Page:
Torey Fox | NASCAR Digital Media

When blocking goes bad: Daytona tactics turning 500 into a battle of survival

DAYTONA BEACH, Fla. — Blocking on superspeedways isn’t new. Spin your television dial back to the 1979 Daytona 500, when Donnie Allison famously crowded Cale Yarborough, and broadcaster Ken Squier can be heard lamenting, “They threw the block. It didn’t work” on the cooldown lap.

Forty-plus years and many aero packages later, it’s still not exactly working. Last year’s NASCAR Cup Series opener was a battle of attrition, with just 19 of the 40 starters running at the finish. Sunday’s Busch Clash went to another level, with all 18 cars listed on the accident tally sheet and the half-dozen finishers all affected by some level of crash damage.

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Decades beyond the Yarborough-Allison tussle, Squier’s words still resound as true. As this the Daytona 500 (set to resume Monday at 4 p.m. ET, FOX, MRN, SiriusXM) ticks closer, predictions of further chaos caused by bad blocks gone wrong have elevated the pre-race tension.

“I think it will be more of the same. You are going to have to survive,” said Kevin Harvick, the 2007 race winner. “I think survival will be more talked about this year than any year in the past. We have all been programmed to block and do things with the old package for so many years and this is not the old package.”

It hasn’t been, not since competition officials shifted away from restrictor plates last season as the required method to slow cars at the sport’s biggest ovals — Daytona International Speedway and Talladega Superspeedway. Cars now produce a targeted 550 horsepower — an increase over the previous plate-track output — but those gains are offset by larger spoilers and other aerodynamic baffles.

The result is an increase in speeds, but also cars that punch a larger hole in the way they cut through the air. Momentum and the closing rate from an aerodynamic push are now far more pronounced, so much so that a strong leading car is no longer able to easily block those advances and control the top spot.

That combination of factors left the field for the Clash exhibition in a smoldering heap as the laps wound down. When Joey Logano’s aggressive block of Kyle Busch’s charge went awry, six cars — including the dominant No. 2 Ford of Logano teammate Brad Keselowski — were swept into the fray. A succession of three more multicar crack-ups followed, with some form of pushing and blocking figuring into the cause.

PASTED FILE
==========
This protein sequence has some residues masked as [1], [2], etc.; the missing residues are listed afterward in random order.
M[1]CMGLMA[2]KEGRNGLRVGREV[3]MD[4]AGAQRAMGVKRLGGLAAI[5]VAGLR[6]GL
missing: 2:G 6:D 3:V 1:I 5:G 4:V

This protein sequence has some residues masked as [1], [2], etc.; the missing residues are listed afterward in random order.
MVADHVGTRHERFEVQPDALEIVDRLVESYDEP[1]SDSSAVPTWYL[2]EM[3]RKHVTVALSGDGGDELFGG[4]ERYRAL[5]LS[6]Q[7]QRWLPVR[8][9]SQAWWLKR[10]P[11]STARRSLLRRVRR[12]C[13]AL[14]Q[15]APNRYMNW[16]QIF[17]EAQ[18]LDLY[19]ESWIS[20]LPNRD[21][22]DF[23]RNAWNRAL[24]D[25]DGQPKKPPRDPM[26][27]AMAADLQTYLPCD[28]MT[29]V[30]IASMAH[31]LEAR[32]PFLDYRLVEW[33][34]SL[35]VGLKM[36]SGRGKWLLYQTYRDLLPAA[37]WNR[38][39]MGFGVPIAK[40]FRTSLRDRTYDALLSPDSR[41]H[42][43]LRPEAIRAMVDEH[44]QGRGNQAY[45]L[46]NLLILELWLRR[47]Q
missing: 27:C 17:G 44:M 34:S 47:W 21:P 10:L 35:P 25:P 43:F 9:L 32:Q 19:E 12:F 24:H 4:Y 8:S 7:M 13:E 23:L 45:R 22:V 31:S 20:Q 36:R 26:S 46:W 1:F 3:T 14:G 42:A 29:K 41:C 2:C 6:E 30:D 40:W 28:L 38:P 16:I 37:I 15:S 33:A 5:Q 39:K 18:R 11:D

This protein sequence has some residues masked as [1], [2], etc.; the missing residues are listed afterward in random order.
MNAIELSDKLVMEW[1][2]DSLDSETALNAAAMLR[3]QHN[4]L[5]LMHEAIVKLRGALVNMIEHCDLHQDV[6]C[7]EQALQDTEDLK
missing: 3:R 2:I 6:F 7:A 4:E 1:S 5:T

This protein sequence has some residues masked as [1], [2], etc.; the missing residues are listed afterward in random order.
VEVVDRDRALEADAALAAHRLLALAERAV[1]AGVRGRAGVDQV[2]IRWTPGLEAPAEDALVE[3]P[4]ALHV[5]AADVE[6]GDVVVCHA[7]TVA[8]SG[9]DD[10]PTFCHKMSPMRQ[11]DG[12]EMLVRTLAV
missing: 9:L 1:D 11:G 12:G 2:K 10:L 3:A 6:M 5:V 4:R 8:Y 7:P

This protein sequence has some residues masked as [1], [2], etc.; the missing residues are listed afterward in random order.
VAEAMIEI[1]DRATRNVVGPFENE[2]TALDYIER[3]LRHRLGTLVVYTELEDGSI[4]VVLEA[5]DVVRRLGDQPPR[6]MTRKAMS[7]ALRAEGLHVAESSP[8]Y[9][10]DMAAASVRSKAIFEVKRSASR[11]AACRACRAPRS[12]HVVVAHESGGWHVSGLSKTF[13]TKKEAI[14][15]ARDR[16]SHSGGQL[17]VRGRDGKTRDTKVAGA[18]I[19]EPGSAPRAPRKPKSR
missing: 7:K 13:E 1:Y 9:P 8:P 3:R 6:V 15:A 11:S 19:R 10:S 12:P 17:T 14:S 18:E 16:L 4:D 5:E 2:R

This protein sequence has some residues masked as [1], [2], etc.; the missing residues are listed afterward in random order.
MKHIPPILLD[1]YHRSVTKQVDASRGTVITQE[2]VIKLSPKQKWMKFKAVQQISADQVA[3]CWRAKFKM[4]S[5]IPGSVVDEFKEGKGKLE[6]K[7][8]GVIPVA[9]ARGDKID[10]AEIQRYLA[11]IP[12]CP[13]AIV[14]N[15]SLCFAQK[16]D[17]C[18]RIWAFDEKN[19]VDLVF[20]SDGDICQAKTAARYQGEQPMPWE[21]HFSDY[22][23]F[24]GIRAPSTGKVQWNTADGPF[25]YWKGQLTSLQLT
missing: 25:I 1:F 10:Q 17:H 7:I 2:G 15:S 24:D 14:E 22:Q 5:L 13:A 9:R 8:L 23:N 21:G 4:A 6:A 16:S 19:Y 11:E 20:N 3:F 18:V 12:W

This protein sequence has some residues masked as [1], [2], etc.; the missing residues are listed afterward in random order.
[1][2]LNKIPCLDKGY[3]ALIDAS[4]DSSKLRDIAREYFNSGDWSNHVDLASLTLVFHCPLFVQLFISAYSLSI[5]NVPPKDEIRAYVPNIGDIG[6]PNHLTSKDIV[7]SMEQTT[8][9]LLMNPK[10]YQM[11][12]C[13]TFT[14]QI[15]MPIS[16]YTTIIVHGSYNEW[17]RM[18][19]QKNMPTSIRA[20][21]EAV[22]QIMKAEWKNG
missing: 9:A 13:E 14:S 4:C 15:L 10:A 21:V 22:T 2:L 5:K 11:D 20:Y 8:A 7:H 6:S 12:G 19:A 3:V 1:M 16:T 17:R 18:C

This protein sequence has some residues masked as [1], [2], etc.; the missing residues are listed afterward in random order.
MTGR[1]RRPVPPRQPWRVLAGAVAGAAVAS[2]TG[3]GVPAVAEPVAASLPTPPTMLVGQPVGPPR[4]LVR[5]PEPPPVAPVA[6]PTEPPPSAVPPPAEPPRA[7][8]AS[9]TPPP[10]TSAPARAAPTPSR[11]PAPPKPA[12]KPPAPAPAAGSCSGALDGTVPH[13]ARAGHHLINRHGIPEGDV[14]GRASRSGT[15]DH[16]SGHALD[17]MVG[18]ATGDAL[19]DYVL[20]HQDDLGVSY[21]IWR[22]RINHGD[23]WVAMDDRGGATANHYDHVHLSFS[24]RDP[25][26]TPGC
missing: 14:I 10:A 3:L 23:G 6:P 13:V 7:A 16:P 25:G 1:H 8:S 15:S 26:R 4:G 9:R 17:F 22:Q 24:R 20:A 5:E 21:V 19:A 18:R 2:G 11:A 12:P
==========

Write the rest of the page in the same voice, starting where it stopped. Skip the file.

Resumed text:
During Wednesday’s Media Day at the track, Keselowski had simmered from his post-crash rant, but still dourly estimated the odds of finishing Sunday’s 500 without incident at 25 percent. He then echoed Squier’s long-ago words with a current-day critique.

“I don’t know how you couldn’t know, but it doesn’t seem to change the behaviors, which is mind-boggling to me,” Keselowski said. “You can’t win races that you’re not running at the finish of and when you’re making double and triple blocks with the closing rates that the cars have right now someone is going to the care center, more likely than not it’s gonna be the car that started the block. So it seems strange to me to make a move that had almost 100 percent certainty of not working, that everyone can see.

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“The same moves are being made over and over again and it’s the definition of insanity, but it is what it is and as it affects us, we just try to survive it and not be the one to cause our own demise.”

Changing behaviors won’t happen overnight, even though the specter of a longer, points-paying race would seem to have a calming influence. But rooting and gouging for position and trying to keep freight-train levels of momentum in check are the current rules of engagement.

“People are gonna block. I’m gonna block. We’re all gonna do it,” said Aric Almirola, whose final-lap block of Austin Dillon turned gnarly two years ago. “We’re all gonna make aggressive moves. We’re all gonna do everything we can to try to win the race. That’s what we get paid to do. Sometimes the block or the move is risky, sometimes it’s calculated, whatever you want to call it, but we’re going 200 miles an hour inches apart and mistakes happen, accidents happen. The unfortunate part is when accidents happen here and Talladega, they usually cause a big mess.”